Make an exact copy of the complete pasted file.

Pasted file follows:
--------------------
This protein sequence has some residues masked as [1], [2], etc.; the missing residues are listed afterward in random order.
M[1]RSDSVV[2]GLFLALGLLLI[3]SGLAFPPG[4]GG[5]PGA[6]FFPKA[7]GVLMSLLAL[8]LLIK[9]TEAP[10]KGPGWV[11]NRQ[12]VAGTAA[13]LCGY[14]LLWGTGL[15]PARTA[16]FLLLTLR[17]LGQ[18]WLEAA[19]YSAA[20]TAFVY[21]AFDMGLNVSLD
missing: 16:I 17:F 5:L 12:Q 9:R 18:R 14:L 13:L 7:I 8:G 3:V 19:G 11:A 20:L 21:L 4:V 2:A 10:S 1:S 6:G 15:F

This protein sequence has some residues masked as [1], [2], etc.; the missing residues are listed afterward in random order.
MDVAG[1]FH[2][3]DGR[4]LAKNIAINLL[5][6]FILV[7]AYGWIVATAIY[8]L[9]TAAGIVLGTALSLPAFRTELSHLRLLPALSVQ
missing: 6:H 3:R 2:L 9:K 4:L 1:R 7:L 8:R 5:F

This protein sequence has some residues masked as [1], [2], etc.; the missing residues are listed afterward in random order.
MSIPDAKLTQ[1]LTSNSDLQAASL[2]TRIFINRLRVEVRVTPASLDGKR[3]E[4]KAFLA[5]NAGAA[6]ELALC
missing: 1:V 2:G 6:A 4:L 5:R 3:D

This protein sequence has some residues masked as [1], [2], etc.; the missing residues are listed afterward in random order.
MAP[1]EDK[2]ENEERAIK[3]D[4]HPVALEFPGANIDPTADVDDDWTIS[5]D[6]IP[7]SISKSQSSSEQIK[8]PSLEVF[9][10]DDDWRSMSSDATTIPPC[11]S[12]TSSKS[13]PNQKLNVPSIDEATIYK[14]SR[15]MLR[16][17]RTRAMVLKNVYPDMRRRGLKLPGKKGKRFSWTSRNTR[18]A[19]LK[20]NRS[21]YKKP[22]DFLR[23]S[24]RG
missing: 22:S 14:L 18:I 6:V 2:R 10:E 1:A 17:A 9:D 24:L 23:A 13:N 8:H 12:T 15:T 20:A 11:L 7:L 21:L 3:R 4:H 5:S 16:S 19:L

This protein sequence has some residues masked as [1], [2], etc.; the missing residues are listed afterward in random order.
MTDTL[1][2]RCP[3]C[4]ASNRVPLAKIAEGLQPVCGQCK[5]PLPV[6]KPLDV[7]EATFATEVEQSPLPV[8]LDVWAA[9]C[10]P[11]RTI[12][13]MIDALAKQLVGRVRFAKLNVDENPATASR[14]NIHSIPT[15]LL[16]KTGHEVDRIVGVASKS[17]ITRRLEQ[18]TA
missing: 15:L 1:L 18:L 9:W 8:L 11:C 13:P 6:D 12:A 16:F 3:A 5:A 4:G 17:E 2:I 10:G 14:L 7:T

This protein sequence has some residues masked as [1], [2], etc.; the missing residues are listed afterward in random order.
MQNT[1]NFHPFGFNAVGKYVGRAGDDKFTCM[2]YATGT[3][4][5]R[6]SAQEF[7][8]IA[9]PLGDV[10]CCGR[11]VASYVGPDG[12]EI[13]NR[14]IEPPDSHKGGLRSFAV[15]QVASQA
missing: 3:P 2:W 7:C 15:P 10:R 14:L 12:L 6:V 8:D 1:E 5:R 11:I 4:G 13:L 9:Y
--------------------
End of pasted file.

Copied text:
This protein sequence has some residues masked as [1], [2], etc.; the missing residues are listed afterward in random order.
M[1]RSDSVV[2]GLFLALGLLLI[3]SGLAFPPG[4]GG[5]PGA[6]FFPKA[7]GVLMSLLAL[8]LLIK[9]TEAP[10]KGPGWV[11]NRQ[12]VAGTAA[13]LCGY[14]LLWGTGL[15]PARTA[16]FLLLTLR[17]LGQ[18]WLEAA[19]YSAA[20]TAFVY[21]AFDMGLNVSLD
missing: 16:I 17:F 5:L 12:Q 9:R 18:R 14:L 13:L 7:I 8:G 3:V 19:G 11:A 20:L 21:L 4:V 2:A 10:S 1:S 6:G 15:F

This protein sequence has some residues masked as [1], [2], etc.; the missing residues are listed afterward in random order.
MDVAG[1]FH[2][3]DGR[4]LAKNIAINLL[5][6]FILV[7]AYGWIVATAIY[8]L[9]TAAGIVLGTALSLPAFRTELSHLRLLPALSVQ
missing: 6:H 3:R 2:L 9:K 4:L 1:R 7:L 8:R 5:F

This protein sequence has some residues masked as [1], [2], etc.; the missing residues are listed afterward in random order.
MSIPDAKLTQ[1]LTSNSDLQAASL[2]TRIFINRLRVEVRVTPASLDGKR[3]E[4]KAFLA[5]NAGAA[6]ELALC
missing: 1:V 2:G 6:A 4:L 5:R 3:D

This protein sequence has some residues masked as [1], [2], etc.; the missing residues are listed afterward in random order.
MAP[1]EDK[2]ENEERAIK[3]D[4]HPVALEFPGANIDPTADVDDDWTIS[5]D[6]IP[7]SISKSQSSSEQIK[8]PSLEVF[9][10]DDDWRSMSSDATTIPPC[11]S[12]TSSKS[13]PNQKLNVPSIDEATIYK[14]SR[15]MLR[16][17]RTRAMVLKNVYPDMRRRGLKLPGKKGKRFSWTSRNTR[18]A[19]LK[20]NRS[21]YKKP[22]DFLR[23]S[24]RG
missing: 22:S 14:L 18:I 6:V 2:R 10:E 1:A 17:A 9:D 24:L 23:A 13:N 8:H 12:T 15:T 20:A 11:L 7:L 21:L 3:R 4:H 5:S 16:S 19:L

This protein sequence has some residues masked as [1], [2], etc.; the missing residues are listed afterward in random order.
MTDTL[1][2]RCP[3]C[4]ASNRVPLAKIAEGLQPVCGQCK[5]PLPV[6]KPLDV[7]EATFATEVEQSPLPV[8]LDVWAA[9]C[10]P[11]RTI[12][13]MIDALAKQLVGRVRFAKLNVDENPATASR[14]NIHSIPT[15]LL[16]KTGHEVDRIVGVASKS[17]ITRRLEQ[18]TA
missing: 15:L 1:L 18:L 9:W 8:L 11:C 13:P 6:D 12:A 16:F 3:A 5:A 4:G 17:E 2:I 10:G 14:L 7:T

This protein sequence has some residues masked as [1], [2], etc.; the missing residues are listed afterward in random order.
MQNT[1]NFHPFGFNAVGKYVGRAGDDKFTCM[2]YATGT[3][4][5]R[6]SAQEF[7][8]IA[9]PLGDV[10]CCGR[11]VASYVGPDG[12]EI[13]NR[14]IEPPDSHKGGLRSFAV[15]QVASQA
missing: 3:P 2:W 7:C 15:P 10:R 14:L 12:L 6:V 8:D 1:E 5:R 11:I 4:G 13:L 9:Y